After Quvenzhane, Michelle and Beyonce: Why Black Girls Need "The Talk"
For the last couple of months, I’ve been helping out a friend by occasionally babysitting her four-year-old daughter, who was adopted from Ethiopia. My friend, who is white, is a single mother and a teacher and has made considerable efforts to make her daughter aware of her ethnicity, but I can’t help but fear for the trials and tribulations this little girl will endure when she gets older. She is a remarkably beautiful and sweet little kid, and I find myself treating her differently from how I treat my our-year-old niece and my nephews.
With Julie ( a pseudonym), I call her “pretty girl” and always let her know how special she is. She has a headful of tightly-coiled curls, and her mother and I talk about how lucky she is to have such a nice Afro. She probably gets away with more stuff with me than she would with her mother, but I can’t help but treat her with kid gloves.
My niece is also a pretty little girl and is smart and remarkably self-assured. She also has a loving family, but I am not compelled to constantly remind her how attractive she is. While I also spoil her, it’s not the same. Most likely strangers will not think they can get away with calling my niece a "c*&t" online, and near strangers will not attempt to re-name her to a name that they think is easier to pronounce. My niece will probably not be compared to an animal or be judged as inferior - not because of anything she has said or done as an individual, but simply because of what she looks like. You see, my niece is white and has white-blond hair and blue eyes.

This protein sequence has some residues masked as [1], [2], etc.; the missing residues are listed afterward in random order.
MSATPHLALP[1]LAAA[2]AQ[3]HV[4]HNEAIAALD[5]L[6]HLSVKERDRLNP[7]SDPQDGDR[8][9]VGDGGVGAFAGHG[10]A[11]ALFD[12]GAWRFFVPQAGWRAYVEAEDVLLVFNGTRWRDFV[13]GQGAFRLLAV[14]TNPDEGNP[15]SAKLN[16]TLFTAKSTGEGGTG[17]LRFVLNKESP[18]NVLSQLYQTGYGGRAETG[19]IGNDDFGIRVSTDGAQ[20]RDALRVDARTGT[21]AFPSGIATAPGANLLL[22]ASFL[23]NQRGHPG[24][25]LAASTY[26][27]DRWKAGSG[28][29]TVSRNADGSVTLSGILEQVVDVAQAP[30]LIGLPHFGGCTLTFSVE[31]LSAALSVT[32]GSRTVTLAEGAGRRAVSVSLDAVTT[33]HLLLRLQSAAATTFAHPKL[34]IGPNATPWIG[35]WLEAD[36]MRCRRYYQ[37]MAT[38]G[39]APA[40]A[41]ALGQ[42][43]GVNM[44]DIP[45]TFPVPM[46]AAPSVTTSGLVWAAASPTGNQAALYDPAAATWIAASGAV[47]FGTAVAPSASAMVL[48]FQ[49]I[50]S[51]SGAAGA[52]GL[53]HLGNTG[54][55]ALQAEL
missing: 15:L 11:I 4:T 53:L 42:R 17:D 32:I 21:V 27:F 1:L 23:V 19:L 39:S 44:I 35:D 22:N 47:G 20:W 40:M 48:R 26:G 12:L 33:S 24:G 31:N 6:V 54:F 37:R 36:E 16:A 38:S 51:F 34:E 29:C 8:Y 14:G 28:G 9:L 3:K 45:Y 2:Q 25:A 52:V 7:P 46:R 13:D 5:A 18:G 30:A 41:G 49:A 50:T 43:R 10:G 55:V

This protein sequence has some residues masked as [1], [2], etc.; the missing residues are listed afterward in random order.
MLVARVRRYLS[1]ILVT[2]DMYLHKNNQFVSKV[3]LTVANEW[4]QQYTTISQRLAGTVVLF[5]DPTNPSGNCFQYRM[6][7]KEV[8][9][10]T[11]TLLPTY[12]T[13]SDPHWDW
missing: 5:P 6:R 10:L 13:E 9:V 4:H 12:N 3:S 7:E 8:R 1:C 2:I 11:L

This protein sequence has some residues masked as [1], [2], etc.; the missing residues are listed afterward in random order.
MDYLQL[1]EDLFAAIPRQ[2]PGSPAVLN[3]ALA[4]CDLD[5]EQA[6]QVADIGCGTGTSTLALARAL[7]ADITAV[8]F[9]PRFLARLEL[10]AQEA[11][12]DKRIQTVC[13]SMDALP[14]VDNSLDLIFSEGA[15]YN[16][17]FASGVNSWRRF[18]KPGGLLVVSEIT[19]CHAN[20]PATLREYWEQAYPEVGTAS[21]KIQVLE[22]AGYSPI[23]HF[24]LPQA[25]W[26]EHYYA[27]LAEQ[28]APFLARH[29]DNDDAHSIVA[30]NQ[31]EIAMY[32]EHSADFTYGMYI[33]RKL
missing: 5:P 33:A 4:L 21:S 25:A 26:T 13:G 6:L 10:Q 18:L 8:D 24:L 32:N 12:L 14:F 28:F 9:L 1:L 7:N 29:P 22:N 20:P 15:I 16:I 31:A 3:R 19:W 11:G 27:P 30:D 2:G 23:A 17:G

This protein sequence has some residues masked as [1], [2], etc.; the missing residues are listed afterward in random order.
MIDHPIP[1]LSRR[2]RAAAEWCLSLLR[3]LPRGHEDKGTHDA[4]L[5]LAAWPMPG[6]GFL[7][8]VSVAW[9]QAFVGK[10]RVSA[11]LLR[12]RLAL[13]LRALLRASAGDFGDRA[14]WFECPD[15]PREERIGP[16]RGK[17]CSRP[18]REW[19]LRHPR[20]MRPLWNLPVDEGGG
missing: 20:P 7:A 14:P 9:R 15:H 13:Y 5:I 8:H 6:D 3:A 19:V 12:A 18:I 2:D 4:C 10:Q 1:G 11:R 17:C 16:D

While every woman will most likely have to face some form of discrimination because of their gender, for Black girls, the addition of racialized sexual stereotypes makes it hurt even more.
Like Julie, I was also adopted, and my mother is White, and my parents did their best to ensure that I kept a cultural connection with my ethnic background. But my mother could not warn me about some of the experiences that I still face to this day. As a White woman, she never experienced racism on top of sexism, or even worse, the complete disregard for her as a human being. I certainly do not fault my mom for that, but because of my own life experiences, I am extremely concerned about how Julie will deal with the racism that she will likely encounter. And if recent events -- such as the lack of response from non-black feminists to The Onion’s tweet about nine-year-old actress Quvenzhané Wallis, and the recent public attacks on the First Lady Michelle Obama and singer Beyonce are any indications -- Julie will probably face racialized criticisms with little outside support.